Franceâ€™s Sarkozy Quits 60 Minutes Interview-â€œStupidâ€, He Says
By: Jack L. Key
French President Sarkozy apparently doesnâ€™t like the CBS program â€œ60 Minutesâ€ any more than I do. In a report filed by the AP on Monday, October 29 he became frustrated when asked questions about his wife Cecilia by the showâ€™s female interviewer. He ended the whole thing abruptly and called it â€œstupidâ€.
Heâ€™s wrong about â€œ60 Minutesâ€ being stupid, though.
The program is one of the slickest left-wing political propaganda shows ever advanced on the American people. Iâ€™ve always felt it was Socio-communistic, anti-American and should have been disenfranchised for itâ€™s false and misleading reporting years ago. The showâ€™s producers are under the false impression that because of their liberal viewing base they may report and say anything they wish. And they generally do.
But thatâ€™s nothing new for CBSâ€”see ex-news anchor Dan Rather and other recent lefty favorites who ran out of room with the American people. Hopefully, Mike Wallace and his ever-changing crews will be next to leave the tube forever.
I can understand President Sarkozy becoming frustrated. He didnâ€™t wish to discuss his wife in the interview because of personal reasons. Two weeks later both reported their intention to separate and seek a divorce.
I donâ€™t agree with Sarkozyâ€™s assessment of America, or the comments he made in the interview about us, though. While he had nothing bad to say about us as a country, an old friend and fellow democracy, what he did say wasnâ€™t much. He said he liked our opportunities, work ethic and classless society. Well, thatâ€™s fine, but those were pretty bland, coming from an old â€œallyâ€ and President of a country the U.S. kept from oblivion twice over.
France and several other European countries have short memories and are unwilling to stand with the United States on major issues, including fighting terrorism, the Middle East and the proliferation of nuclear weapons to Iran. When we ask for solidarity on an important issue, Europeans seem to separate themselves from us using some of the most flimsy excuses known to man. (See the U.N. for excuses.) Because almost 75% of Americans today were born after 1946, Europeans seem to get away with saying and doing whatever they wish now the â€œCold Warâ€ has cooled down.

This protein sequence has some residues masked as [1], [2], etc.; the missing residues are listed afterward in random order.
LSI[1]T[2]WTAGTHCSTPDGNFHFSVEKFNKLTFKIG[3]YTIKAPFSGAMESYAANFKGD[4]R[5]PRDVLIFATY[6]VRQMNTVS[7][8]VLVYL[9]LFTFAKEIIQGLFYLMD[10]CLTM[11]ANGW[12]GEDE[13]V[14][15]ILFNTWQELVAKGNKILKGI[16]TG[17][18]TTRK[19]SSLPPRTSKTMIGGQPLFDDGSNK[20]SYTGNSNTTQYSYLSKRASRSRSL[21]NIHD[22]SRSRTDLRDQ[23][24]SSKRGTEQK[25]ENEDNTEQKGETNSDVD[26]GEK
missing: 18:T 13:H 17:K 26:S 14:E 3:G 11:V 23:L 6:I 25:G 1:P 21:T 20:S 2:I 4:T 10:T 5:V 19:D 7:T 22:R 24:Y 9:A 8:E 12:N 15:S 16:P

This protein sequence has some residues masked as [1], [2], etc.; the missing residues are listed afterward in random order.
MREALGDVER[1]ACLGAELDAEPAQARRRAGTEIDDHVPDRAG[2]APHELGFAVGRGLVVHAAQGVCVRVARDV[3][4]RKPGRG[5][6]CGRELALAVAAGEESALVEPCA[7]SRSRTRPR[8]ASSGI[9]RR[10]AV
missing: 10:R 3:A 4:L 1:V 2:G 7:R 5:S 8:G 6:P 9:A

To those of us born before 1940 and have a good memory however, we feel betrayed.
President Sarkozy could have at least said how much he respected Americans for our stand for world peace, how our country has always stood with Europe in the dark times and has always been there with a helping hand. It was the American people after all, that bore the cost of providing the nuclear umbrella that protected us all from another European war during the communists reign in the Soviet Union during the 1950â€™s though the late 1990â€™s. And even today almost 30% of our military budget has been allocated for European defense and modernization.
So he could have said thanks, too.
In 1944 France ran red with American blood. More young American boys were killed in one morning in June there than in both Iraq and Afghanistan in five years. One of my uncles was on Omaha Beach in France on June 6th, and his arm still lies somewhere on the beaches of D-Day. Another cousin lies buried in French soil along with thousands of others whose white crosses fill the green meadows and shady hillsides of the French countryside, killed by the armies of a power mad Nazi murderer.
American and British forces recaptured their country the French government had surrendered to Hitler four years before and returned it to the French people, no questions asked.
The muddy trenches and barren fields of 1918 France still contain bodies of unknown American doughboys who gave their last full measure to save an arrogant French military from a humiliating defeat and save the continent from a Royal tyrant. My paternal grandmotherâ€™s brother still lies there somewhere, his body blown to bits by exploding shells of another European â€œfriendâ€, the Germans of Kaiser Wihelm.
Remember America, when you hear European politicians squeal and squirm when we ask for their help.
Donâ€™t ask for their thanks, just some cooperation from those whose countries have been saved and rebuilt with American courage and bloodâ€”and money. Where beautiful small towns and modern cities now stand and prosperity is plentiful, 60 years ago were bombed-out buildings and bloody battlefields. Millions were homeless and children were starving. Then an American named George C. Marshall came up with a â€œPlanâ€, and the USA funded it. The result is the Europe we see today.
But it would ease my mind considerably if the French would just say â€œSure, just ask us. Weâ€™ll help our friends in America no matter the reason or the cost. We stand with America no matter whatâ€.
â€œ Itâ€™s the least we can doâ€.
Jack L. Key is a staff writer for the New Media Alliance, a published author and a freelance writer. He may be reached at email@example.com
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